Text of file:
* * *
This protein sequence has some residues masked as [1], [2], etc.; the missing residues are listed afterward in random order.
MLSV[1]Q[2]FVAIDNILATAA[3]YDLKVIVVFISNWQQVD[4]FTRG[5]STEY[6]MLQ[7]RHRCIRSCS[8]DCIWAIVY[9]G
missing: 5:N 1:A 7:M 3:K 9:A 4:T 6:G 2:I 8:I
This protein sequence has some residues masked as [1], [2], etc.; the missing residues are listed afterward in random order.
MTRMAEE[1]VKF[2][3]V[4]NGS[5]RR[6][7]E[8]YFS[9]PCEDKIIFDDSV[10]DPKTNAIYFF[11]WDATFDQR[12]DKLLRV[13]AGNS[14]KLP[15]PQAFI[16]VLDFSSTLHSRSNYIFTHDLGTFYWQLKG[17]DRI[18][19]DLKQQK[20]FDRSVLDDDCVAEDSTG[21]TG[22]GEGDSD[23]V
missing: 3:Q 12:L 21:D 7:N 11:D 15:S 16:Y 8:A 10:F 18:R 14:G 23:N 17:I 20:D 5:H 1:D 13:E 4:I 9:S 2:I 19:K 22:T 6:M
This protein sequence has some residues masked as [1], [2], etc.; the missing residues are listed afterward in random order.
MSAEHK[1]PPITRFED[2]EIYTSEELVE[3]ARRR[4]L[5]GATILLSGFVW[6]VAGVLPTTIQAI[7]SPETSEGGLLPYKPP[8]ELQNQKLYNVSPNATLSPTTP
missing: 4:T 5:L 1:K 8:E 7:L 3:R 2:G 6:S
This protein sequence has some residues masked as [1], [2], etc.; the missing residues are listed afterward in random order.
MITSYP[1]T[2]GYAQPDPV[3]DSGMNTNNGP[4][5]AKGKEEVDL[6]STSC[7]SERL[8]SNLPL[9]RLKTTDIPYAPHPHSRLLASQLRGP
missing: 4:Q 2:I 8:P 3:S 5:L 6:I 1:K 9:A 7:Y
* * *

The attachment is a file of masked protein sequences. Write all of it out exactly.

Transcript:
This protein sequence has some residues masked as [1], [2], etc.; the missing residues are listed afterward in random order.
MLSV[1]Q[2]FVAIDNILATAA[3]YDLKVIVVFISNWQQVD[4]FTRG[5]STEY[6]MLQ[7]RHRCIRSCS[8]DCIWAIVY[9]G
missing: 5:N 1:A 7:M 3:K 9:A 4:T 6:G 2:I 8:I
This protein sequence has some residues masked as [1], [2], etc.; the missing residues are listed afterward in random order.
MTRMAEE[1]VKF[2][3]V[4]NGS[5]RR[6][7]E[8]YFS[9]PCEDKIIFDDSV[10]DPKTNAIYFF[11]WDATFDQR[12]DKLLRV[13]AGNS[14]KLP[15]PQAFI[16]VLDFSSTLHSRSNYIFTHDLGTFYWQLKG[17]DRI[18][19]DLKQQK[20]FDRSVLDDDCVAEDSTG[21]TG[22]GEGDSD[23]V
missing: 3:Q 12:L 21:D 7:N 11:D 15:S 16:Y 8:A 10:F 18:R 14:G 23:N 17:I 20:D 5:H 1:D 13:E 4:I 9:S 2:I 19:K 22:T 6:M
This protein sequence has some residues masked as [1], [2], etc.; the missing residues are listed afterward in random order.
MSAEHK[1]PPITRFED[2]EIYTSEELVE[3]ARRR[4]L[5]GATILLSGFVW[6]VAGVLPTTIQAI[7]SPETSEGGLLPYKPP[8]ELQNQKLYNVSPNATLSPTTP
missing: 4:T 5:L 1:K 8:E 7:L 3:R 2:G 6:S
This protein sequence has some residues masked as [1], [2], etc.; the missing residues are listed afterward in random order.
MITSYP[1]T[2]GYAQPDPV[3]DSGMNTNNGP[4][5]AKGKEEVDL[6]STSC[7]SERL[8]SNLPL[9]RLKTTDIPYAPHPHSRLLASQLRGP
missing: 4:Q 2:I 8:P 3:S 5:L 6:I 1:K 9:A 7:Y